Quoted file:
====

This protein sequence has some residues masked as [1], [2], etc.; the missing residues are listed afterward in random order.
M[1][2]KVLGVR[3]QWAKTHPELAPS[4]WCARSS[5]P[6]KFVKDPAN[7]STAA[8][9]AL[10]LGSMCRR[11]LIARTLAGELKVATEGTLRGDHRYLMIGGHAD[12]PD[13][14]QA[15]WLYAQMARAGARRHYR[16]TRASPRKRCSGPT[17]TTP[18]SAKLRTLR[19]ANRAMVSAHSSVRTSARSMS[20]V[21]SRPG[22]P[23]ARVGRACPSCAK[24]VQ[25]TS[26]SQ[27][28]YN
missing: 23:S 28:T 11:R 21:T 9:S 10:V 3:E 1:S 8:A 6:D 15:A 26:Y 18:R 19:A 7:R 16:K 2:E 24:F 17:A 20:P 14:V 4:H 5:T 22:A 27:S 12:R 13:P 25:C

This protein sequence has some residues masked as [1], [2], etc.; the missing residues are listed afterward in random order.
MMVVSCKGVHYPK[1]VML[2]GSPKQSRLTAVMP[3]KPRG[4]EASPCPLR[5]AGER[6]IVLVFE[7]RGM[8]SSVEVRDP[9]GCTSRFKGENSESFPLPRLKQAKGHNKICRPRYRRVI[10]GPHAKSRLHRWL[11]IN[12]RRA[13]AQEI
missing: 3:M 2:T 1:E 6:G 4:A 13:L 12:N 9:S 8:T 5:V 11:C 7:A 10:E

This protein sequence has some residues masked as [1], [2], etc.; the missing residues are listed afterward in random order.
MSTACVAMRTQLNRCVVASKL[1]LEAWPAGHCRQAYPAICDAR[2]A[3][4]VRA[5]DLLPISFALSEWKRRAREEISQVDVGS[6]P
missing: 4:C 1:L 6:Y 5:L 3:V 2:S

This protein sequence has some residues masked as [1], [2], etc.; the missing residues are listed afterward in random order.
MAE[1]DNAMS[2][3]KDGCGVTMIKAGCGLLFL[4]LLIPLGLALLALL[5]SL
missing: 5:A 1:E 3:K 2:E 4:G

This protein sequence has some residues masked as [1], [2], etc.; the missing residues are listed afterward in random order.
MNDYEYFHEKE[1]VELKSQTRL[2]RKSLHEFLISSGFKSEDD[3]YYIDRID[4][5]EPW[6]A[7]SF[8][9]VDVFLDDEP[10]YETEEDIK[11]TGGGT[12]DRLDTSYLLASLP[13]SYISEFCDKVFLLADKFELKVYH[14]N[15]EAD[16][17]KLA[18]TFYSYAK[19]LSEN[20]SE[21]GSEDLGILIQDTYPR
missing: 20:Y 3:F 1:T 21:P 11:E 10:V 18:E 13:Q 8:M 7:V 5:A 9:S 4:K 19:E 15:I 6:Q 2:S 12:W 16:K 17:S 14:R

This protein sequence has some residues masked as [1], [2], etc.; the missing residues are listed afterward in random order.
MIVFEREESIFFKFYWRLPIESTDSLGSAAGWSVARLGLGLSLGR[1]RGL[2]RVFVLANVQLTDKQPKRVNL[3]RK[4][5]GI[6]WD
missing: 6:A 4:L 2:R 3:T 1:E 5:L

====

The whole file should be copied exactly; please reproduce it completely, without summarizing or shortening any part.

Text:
This protein sequence has some residues masked as [1], [2], etc.; the missing residues are listed afterward in random order.
M[1][2]KVLGVR[3]QWAKTHPELAPS[4]WCARSS[5]P[6]KFVKDPAN[7]STAA[8][9]AL[10]LGSMCRR[11]LIARTLAGELKVATEGTLRGDHRYLMIGGHAD[12]PD[13][14]QA[15]WLYAQMARAGARRHYR[16]TRASPRKRCSGPT[17]TTP[18]SAKLRTLR[19]ANRAMVSAHSSVRTSARSMS[20]V[21]SRPG[22]P[23]ARVGRACPSCAK[24]VQ[25]TS[26]SQ[27][28]YN
missing: 23:S 28:T 11:R 21:T 9:S 10:V 3:E 1:S 8:A 6:D 15:A 26:Y 18:R 19:A 7:R 16:K 2:E 24:F 17:A 20:P 14:V 4:H 5:T 22:A 27:S 12:R 13:P 25:C

This protein sequence has some residues masked as [1], [2], etc.; the missing residues are listed afterward in random order.
MMVVSCKGVHYPK[1]VML[2]GSPKQSRLTAVMP[3]KPRG[4]EASPCPLR[5]AGER[6]IVLVFE[7]RGM[8]SSVEVRDP[9]GCTSRFKGENSESFPLPRLKQAKGHNKICRPRYRRVI[10]GPHAKSRLHRWL[11]IN[12]RRA[13]AQEI
missing: 3:M 2:T 1:E 6:G 4:A 13:L 12:N 9:S 8:T 5:V 11:C 7:A 10:E

This protein sequence has some residues masked as [1], [2], etc.; the missing residues are listed afterward in random order.
MSTACVAMRTQLNRCVVASKL[1]LEAWPAGHCRQAYPAICDAR[2]A[3][4]VRA[5]DLLPISFALSEWKRRAREEISQVDVGS[6]P
missing: 4:C 1:L 6:Y 5:L 3:V 2:S

This protein sequence has some residues masked as [1], [2], etc.; the missing residues are listed afterward in random order.
MAE[1]DNAMS[2][3]KDGCGVTMIKAGCGLLFL[4]LLIPLGLALLALL[5]SL
missing: 5:A 1:E 3:K 2:E 4:G

This protein sequence has some residues masked as [1], [2], etc.; the missing residues are listed afterward in random order.
MNDYEYFHEKE[1]VELKSQTRL[2]RKSLHEFLISSGFKSEDD[3]YYIDRID[4][5]EPW[6]A[7]SF[8][9]VDVFLDDEP[10]YETEEDIK[11]TGGGT[12]DRLDTSYLLASLP[13]SYISEFCDKVFLLADKFELKVYH[14]N[15]EAD[16][17]KLA[18]TFYSYAK[19]LSEN[20]SE[21]GSEDLGILIQDTYPR
missing: 20:Y 3:F 1:T 21:P 11:E 10:V 18:E 13:Q 8:M 7:V 5:A 9:S 4:K 19:E 15:I 6:Q 2:S 12:W 16:K 17:S 14:R

This protein sequence has some residues masked as [1], [2], etc.; the missing residues are listed afterward in random order.
MIVFEREESIFFKFYWRLPIESTDSLGSAAGWSVARLGLGLSLGR[1]RGL[2]RVFVLANVQLTDKQPKRVNL[3]RK[4][5]GI[6]WD
missing: 6:A 4:L 2:R 3:T 1:E 5:L